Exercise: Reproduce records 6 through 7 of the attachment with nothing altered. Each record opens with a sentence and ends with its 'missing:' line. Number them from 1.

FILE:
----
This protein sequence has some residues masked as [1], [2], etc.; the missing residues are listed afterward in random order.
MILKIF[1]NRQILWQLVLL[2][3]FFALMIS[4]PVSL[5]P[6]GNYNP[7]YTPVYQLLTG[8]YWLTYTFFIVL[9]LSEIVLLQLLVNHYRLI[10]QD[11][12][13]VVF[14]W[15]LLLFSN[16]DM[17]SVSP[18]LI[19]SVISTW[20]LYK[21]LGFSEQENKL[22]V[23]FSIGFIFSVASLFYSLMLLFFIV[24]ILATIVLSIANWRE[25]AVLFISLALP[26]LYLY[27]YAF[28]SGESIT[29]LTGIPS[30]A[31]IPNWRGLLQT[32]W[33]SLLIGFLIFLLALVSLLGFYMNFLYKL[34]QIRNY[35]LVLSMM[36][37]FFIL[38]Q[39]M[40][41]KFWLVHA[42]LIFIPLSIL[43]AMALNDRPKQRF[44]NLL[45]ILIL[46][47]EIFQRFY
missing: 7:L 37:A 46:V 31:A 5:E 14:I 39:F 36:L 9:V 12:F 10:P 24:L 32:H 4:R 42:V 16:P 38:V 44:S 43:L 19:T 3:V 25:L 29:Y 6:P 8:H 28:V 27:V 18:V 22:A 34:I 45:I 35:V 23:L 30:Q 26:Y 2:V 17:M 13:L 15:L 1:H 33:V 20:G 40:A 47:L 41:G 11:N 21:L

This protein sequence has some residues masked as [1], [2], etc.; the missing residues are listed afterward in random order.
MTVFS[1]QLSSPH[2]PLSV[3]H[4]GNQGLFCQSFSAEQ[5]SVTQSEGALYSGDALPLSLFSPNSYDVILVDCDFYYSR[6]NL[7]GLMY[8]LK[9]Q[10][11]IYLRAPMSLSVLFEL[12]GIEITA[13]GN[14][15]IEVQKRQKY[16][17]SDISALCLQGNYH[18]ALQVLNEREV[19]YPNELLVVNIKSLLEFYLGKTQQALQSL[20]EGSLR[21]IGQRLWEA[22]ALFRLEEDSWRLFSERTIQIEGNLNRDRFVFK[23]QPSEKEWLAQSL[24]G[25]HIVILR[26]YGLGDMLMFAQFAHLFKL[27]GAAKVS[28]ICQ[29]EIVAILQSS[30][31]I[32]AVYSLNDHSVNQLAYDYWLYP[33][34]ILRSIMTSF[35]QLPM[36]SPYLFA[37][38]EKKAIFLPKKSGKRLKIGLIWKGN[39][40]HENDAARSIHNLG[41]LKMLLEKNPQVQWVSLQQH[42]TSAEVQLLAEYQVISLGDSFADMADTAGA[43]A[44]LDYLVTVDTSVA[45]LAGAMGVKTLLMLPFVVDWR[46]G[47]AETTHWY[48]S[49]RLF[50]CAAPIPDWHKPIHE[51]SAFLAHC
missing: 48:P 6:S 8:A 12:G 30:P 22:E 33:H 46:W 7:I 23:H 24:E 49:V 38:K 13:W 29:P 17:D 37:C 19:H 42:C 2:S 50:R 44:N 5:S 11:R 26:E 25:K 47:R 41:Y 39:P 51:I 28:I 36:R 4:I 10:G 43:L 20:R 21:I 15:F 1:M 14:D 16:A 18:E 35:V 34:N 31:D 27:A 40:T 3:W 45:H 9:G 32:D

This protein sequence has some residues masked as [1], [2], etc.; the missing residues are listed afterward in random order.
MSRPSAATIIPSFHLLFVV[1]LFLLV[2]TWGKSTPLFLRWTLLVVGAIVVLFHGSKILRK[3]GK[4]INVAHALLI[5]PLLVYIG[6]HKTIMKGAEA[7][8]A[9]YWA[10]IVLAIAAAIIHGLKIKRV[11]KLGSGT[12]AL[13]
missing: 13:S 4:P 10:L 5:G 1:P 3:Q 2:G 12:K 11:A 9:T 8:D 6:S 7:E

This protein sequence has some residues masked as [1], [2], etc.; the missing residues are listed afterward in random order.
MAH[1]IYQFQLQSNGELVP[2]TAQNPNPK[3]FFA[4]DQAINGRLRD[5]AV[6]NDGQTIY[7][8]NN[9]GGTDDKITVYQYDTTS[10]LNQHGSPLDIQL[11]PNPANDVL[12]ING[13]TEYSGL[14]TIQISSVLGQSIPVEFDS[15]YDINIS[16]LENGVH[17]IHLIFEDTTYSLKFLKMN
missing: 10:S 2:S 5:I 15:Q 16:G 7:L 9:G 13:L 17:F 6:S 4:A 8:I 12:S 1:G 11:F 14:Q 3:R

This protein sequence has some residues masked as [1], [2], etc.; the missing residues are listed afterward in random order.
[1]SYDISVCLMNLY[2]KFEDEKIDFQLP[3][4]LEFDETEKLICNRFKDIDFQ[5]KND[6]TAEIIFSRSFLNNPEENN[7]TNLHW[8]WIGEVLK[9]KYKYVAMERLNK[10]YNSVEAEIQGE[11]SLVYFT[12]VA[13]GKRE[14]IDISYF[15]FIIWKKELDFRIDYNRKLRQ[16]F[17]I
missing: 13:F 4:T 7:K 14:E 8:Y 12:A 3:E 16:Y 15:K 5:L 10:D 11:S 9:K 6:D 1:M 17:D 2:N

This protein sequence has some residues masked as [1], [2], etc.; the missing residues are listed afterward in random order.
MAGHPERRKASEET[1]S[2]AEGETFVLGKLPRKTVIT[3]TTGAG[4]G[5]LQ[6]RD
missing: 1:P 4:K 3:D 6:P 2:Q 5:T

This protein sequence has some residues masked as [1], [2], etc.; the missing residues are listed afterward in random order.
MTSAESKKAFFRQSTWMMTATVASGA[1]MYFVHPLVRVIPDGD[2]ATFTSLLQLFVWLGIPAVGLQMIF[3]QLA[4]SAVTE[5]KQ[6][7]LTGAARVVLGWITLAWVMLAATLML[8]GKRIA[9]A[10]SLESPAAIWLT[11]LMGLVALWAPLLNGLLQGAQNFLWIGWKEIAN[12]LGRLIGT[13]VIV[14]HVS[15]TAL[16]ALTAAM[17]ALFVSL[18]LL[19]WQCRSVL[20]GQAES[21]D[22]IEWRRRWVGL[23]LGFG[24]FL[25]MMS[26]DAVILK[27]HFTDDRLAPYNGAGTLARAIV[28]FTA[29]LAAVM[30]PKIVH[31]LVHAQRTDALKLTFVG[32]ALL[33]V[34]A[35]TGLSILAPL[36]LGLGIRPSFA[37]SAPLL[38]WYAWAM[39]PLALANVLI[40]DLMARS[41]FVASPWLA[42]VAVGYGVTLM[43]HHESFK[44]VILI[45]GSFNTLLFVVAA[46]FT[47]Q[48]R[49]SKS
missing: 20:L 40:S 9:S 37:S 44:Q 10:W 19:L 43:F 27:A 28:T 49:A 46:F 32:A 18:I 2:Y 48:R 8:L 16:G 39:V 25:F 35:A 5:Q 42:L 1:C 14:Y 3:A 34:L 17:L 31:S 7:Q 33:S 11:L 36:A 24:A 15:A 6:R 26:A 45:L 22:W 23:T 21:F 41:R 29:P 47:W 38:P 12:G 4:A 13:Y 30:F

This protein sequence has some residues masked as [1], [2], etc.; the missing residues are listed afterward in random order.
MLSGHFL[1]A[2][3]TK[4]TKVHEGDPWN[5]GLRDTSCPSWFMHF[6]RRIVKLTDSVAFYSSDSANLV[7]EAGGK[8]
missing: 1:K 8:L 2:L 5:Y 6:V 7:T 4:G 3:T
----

This protein sequence has some residues masked as [1], [2], etc.; the missing residues are listed afterward in random order.
MAGHPERRKASEET[1]S[2]AEGETFVLGKLPRKTVIT[3]TTGAG[4]G[5]LQ[6]RD
missing: 1:P 4:K 3:D 6:P 2:Q 5:T

This protein sequence has some residues masked as [1], [2], etc.; the missing residues are listed afterward in random order.
MTSAESKKAFFRQSTWMMTATVASGA[1]MYFVHPLVRVIPDGD[2]ATFTSLLQLFVWLGIPAVGLQMIF[3]QLA[4]SAVTE[5]KQ[6][7]LTGAARVVLGWITLAWVMLAATLML[8]GKRIA[9]A[10]SLESPAAIWLT[11]LMGLVALWAPLLNGLLQGAQNFLWIGWKEIAN[12]LGRLIGT[13]VIV[14]HVS[15]TAL[16]ALTAAM[17]ALFVSL[18]LL[19]WQCRSVL[20]GQAES[21]D[22]IEWRRRWVGL[23]LGFG[24]FL[25]MMS[26]DAVILK[27]HFTDDRLAPYNGAGTLARAIV[28]FTA[29]LAAVM[30]PKIVH[31]LVHAQRTDALKLTFVG[32]ALL[33]V[34]A[35]TGLSILAPL[36]LGLGIRPSFA[37]SAPLL[38]WYAWAM[39]PLALANVLI[40]DLMARS[41]FVASPWLA[42]VAVGYGVTLM[43]HHESFK[44]VILI[45]GSFNTLLFVVAA[46]FT[47]Q[48]R[49]SKS
missing: 20:L 40:S 9:S 37:S 44:Q 10:W 19:L 43:F 27:A 28:T 49:A 46:F 32:A 18:I 2:Y 48:R 8:L 16:G 39:V 25:F 35:A 5:Q 42:L 1:C 14:Y 3:A 34:L 17:L 31:S 7:Q 33:S 11:L 36:A 24:A 15:A 6:R 26:A 45:L 22:W 23:T 21:F 41:R 29:P 47:W 38:P 12:G 4:A 13:Y 30:F